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  ― 53 ―

At Sandy Crossing.

There, below the river's elbow, where the faint and grass-grown track
Winds across the bloodwood level, stands the charred and lonely wrack.
Blackened uprights, 'mid the tall grass, like a gibbet grim and sere,
Loom above the verdure's tangle in the sunset's paling glare;
Yonder, by the white ants' clay-pile, where the sapling grove is dense,
Past the ruined stockyard's sliprail, by the crumbling dog-leg fence,
Shrouded by the wild vine-creepers, in the gum-trees' scented shade,
Levelled by the many rainfalls, many bushmen's beds are made.

Swift the filing years have flitted o'er the stage of hoary time
Since the house of “Sandy Crossing” flourished in its baleful prime;
Ere the fitful tide of traffic, with its changeful ebb and flow,
Left it bare and custom-stranded seven fleeting years ago.
Now the prowling fearsome dingo howls his monody of woe,
And the hooting mopehawk answers when the moon is very low—



  ― 54 ―
Like to sprites of evil omen o'er the forest harpy's lair,
For the blood of many victims ever cries for vengeance there.

Here, the half-demented shepherd perished in his maudlin craze;
Here, the blatant horsey shearer saw his final drinking days;
Here, the stalwart strong-lunged teamster passed his spirit-reeking breath;
Here, “Old Bill,” the hurdle-maker, died the “horrors' ” fiery death.
“Pat the Mailman's” whitened relics here have found a lasting bed—
Many a nameless wearied traveller resteth here his fevered head;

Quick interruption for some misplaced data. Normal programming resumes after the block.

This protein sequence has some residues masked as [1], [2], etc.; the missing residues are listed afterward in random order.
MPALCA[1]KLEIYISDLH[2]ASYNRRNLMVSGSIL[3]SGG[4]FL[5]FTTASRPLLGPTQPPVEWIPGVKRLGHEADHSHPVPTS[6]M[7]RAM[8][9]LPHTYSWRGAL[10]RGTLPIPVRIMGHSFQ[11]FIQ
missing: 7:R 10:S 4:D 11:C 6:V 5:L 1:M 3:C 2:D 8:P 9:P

But amongst the shanty's victims, fell mortality may claim
One who died as dies a hero, though we never knew his name.

But two letters rudely carven on the gum-tree at his head
By the hand of silent friendship as we scooped his sandy bed!
From the eyes unused to weeping fell the big unbidden tear,
As we lowered him in his blanket from the rustic sapling bier.
Only known as “German Charlie,” stalwart, comely, in his prime;
Only known his native land was somewhere by the fruitful Rhine;
Only heard his Swabian accents wrestling with our English tongue,
As he shouted, “I vill go, boys!” and in the current sprung—
How with bated breath we watched him breast the rushing river's strength—
One short minute seeming drawn out to an hour's tedious length—




  ― 55 ―
Caught within the swirling eddies, struggling in the flood-wrecks' toils;
Dashed against the polished boulders where the racing water boils;
By the whirling muddied waters, like a bubble plaything flung
To the almost submerged ti-tree where the drowning woman clung.
How our ringing plaudits nerved him in his hampered backward flight
Ere the rapid rushing river took him downward in its might!

Yet 'twas only for a woman, she a pioneer of Shame—
Reft of all her sex's glories, nothing left her but the name—
Outcast of the Seaside City, tracking up the venturous band
Drawn by Fortune's tinselled glister to the golden Northern land;
But he only saw her clinging to the tea-tree's fragile limb,
Only heard her shrieks appealing; and it mattered not to him
Whether tawdry Vice's helot, vestal maid, or model wife—
'Twas to save a drowning woman, and he gave his gallant life.

Ah! the ruck of fortune-seekers, pressing onward day by day,
Think not of their fallen brothers' lonely graves beside the way.
Selfish progress, ever motive, as the season-marching year,
Rushes forward, little recking of its martyrs lying here.
Here is one for whom some maiden, sick with hope deferred, may pine
In some vine-surrounded cottage by the fruitful river Rhine.
Rest thee, nameless, gallant spirit, in thy quiet sandy grave;
Be thy memory held immortal with the great forgotten brave!




  ― 56 ―
Here we stood in silent sorrow, as we laid our comrade down—
Five were youthful, lusty fellows; one was bearded, tall, and brown,
Strong in hope—the digger's lode-star—heedless of the weary miles.
Fearless chasing Fortune's footsteps for her golden syren smiles.
One lies on a virgin sandridge, by the Mitchell's spacious flood;
Two have gone, their lives the payment for the slaughtered natives' blood;
Gone are two, by thirst and fever of the deathly tropic zone;
Here am I, the drifting remnant, standing by this grave—alone!

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